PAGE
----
When the assassins came to his home, the Oakland political operative fought back, then told police he had been targeted as part of a criminal investigation.

When the assassins came to his home, the Oakland political operative fought back, then told police he had been targeted as part of a criminal investigation.

Mario Juarez is pictured in a video produced by the Vietnamese American Business Association, which highlights the work of Evolutionary Homes. Juarez is identified as one of the founders of the home building company. (YouTube)

OAKLAND — Everything was there to make a targeted hit.

At least three suspects in cars with obstructed or stolen license plates searched the East Oakland home of two-time City Council candidate Mario Juarez, pulled up behind his parked Chevrolet Suburban, vandalized the vehicle and then opened fire on Juarez when he got out to investigate, authorities said.

A would-be assassin shot the prominent local political activist and businessman about nine times, who dropped to the ground and fired four shots from his own .40-caliber Glock pistol as bullets whizzed past and hit his home. The suspects fled, and Juarez called 911, then told police he believed the assassination attempt on him was “retaliation” for his involvement in a criminal investigation. He declined to provide details, according to authorities and a police report.

Since the June 9 shooting, Juarez has become a central figure in an ongoing criminal investigation that led to a series of FBI raids on June 20. Federal investigators searched a home owned by Mayor Sheng Thao and his partner, Andre Jones, as well as the homes of Oakland businessman David Duong and his son, Andy Duong.

A federal grand jury convened to weigh possible criminal charges and ordered the city of Oakland to preserve all documents related to the recycling company and the Duongs, who are well-known for their political connections and ownership of the recycling company California Waste Solutions. City officials were also ordered to preserve and turn over communications related to Jones and calendar entries for Jones and Thao.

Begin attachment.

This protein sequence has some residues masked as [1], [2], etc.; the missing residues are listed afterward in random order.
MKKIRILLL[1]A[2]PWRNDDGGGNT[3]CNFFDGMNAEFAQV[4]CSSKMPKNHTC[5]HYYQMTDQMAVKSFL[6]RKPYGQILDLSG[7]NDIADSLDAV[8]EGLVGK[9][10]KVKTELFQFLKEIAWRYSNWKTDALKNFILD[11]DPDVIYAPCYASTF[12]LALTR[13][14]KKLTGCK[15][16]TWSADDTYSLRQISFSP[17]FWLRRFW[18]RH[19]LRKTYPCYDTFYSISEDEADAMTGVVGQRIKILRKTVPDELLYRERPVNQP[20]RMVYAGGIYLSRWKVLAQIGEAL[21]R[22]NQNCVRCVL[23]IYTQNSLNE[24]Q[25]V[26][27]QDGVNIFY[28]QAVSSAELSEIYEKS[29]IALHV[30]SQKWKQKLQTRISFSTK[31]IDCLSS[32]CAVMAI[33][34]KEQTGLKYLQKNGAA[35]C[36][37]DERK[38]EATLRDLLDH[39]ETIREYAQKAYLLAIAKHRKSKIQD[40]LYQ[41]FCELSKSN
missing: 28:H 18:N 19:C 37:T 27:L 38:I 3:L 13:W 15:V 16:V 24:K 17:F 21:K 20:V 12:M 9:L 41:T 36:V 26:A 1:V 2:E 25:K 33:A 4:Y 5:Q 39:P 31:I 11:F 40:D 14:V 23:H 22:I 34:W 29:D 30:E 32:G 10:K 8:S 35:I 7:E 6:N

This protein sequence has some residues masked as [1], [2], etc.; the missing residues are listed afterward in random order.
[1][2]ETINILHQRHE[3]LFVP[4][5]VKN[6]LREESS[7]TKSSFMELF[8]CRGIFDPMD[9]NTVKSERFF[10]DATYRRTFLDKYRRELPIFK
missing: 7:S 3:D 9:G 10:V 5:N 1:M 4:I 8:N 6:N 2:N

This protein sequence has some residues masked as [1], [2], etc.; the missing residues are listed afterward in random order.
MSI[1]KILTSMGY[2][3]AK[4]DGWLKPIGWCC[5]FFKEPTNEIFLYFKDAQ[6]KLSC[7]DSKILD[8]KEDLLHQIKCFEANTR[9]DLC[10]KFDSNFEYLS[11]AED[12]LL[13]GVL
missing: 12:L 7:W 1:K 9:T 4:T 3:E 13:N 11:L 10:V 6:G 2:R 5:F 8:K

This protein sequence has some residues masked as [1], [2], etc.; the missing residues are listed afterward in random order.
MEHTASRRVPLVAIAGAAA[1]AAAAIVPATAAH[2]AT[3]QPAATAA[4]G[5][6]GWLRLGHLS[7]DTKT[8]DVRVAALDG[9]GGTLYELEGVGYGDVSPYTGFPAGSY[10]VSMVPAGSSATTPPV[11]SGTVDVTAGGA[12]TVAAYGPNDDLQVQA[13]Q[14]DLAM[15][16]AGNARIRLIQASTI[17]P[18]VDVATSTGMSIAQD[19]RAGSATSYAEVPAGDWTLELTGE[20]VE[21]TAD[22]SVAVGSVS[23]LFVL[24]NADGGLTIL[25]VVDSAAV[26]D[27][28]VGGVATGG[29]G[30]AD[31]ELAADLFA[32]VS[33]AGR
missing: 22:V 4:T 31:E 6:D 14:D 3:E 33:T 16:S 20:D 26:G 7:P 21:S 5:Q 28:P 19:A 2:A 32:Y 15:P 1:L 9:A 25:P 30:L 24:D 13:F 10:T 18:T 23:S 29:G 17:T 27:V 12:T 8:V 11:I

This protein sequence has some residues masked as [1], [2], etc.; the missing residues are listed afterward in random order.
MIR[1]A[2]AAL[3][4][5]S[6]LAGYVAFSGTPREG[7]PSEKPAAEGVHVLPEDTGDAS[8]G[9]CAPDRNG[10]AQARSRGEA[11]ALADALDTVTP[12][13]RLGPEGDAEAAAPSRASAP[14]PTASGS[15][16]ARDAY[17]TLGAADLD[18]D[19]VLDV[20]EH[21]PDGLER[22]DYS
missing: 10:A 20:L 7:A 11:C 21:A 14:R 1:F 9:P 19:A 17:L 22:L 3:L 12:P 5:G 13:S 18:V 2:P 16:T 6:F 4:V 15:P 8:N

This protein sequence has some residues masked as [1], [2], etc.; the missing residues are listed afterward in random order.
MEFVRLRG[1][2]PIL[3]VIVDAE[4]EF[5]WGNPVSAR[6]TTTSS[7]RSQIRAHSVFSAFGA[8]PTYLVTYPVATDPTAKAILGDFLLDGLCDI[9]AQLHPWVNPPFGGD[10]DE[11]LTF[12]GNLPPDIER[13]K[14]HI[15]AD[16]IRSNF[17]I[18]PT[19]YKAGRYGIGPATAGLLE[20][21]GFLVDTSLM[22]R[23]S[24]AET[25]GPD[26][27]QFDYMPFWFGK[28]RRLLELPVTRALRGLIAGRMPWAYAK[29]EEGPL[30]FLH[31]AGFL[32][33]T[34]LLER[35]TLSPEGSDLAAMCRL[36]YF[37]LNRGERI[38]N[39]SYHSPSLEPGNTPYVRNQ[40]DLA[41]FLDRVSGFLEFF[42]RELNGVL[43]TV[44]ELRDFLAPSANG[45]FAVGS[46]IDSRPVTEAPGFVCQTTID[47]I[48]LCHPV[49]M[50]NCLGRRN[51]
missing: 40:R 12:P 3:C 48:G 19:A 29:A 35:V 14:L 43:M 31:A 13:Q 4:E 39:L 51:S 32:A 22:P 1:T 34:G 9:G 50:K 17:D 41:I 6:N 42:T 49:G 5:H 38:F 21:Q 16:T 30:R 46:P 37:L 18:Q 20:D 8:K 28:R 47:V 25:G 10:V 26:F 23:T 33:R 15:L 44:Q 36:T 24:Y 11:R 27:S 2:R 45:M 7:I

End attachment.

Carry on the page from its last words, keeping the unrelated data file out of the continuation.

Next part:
Juarez is a longtime business leader who has been active in local politics for decades. His many businesses include debt collection, entertainment, real estate, clean energy and, most recently, a company called Evolutionary Homes LLC, which sells shipping containers and was founded by Juarez and the Duongs. The home-building company is also named in a federal grand jury subpoena sent June 25 to the city of Oakland, which lists Juarez and other officials or employees.

Juarez also faces active criminal charges since January, when Alameda County prosecutors accused him of writing bad checks totaling $53,600 on 120,000 pieces of mail targeting Thao’s chief rival, Loren Taylor, and others during the 2022 mayoral campaign.

By the time gunmen showed up at Juarez’s home on June 9, Oakland police were already investigating an apparent dispute between him and the Duongs that reportedly resulted in violence and death threats.

Andy Duong told police that Juarez threatened him and his family on May 3, claiming to have ties to a “cartel” that supported him. Juarez later claimed he was the victim of a violent attack orchestrated by the Duongs and escaped with serious injuries, the San Francisco Chronicle reported Tuesday.

One detail is indisputable: The incident occurred at the Embarcadero waterfront offices in Oakland for California Waste Solutions and Evolutionary Homes, the same suite that was raided by the FBI on June 20.

As for the assassination attempt on Juarez, authorities say he and his son had returned home from Tracy on the night of June 9, shortly before the shooting. Juarez later told police he heard a noise, grabbed his gun and went outside to investigate.

When he opened his door, he said, he saw a man who appeared to be sitting in the front seat of Juarez’s Chevrolet. But his attention was quickly drawn to a second man who got out of a car double-parked behind the Chevrolet, raised a gun and fired about nine times at Juarez, who returned fire. No one was hit by the gunfire, and the suspects drove away before police arrived, authorities said.

Juarez told police he believed the attack was in response to his participation in an “investigation,” but did not provide further details, police said. As police secured the crime scene, neighbors reported that there had actually been two or three shootings in a span of 20 minutes that night, something authorities said was confirmed by the city’s gunshot detection system and area surveillance video.

According to the police investigation, two vehicles, both with partially obstructed, stolen or illegitimate license plates, were seen driving back and forth around Juarez’s home near Fruitvale Avenue and Foothill Boulevard shortly before 10 p.m. Around 9:50 p.m., someone threw a brick through a window of the Suburban and a man opened fire on the vehicle. The suspects returned about 15 minutes later and this time a man of a different description shot Juarez, sparking the shootout.

Juarez’s attorney, who has previously called the fraud charges against him “politically motivated,” declined to comment for this article. Oakland police have not announced any arrests in their ongoing attempted murder investigation stemming from the June 9 shooting.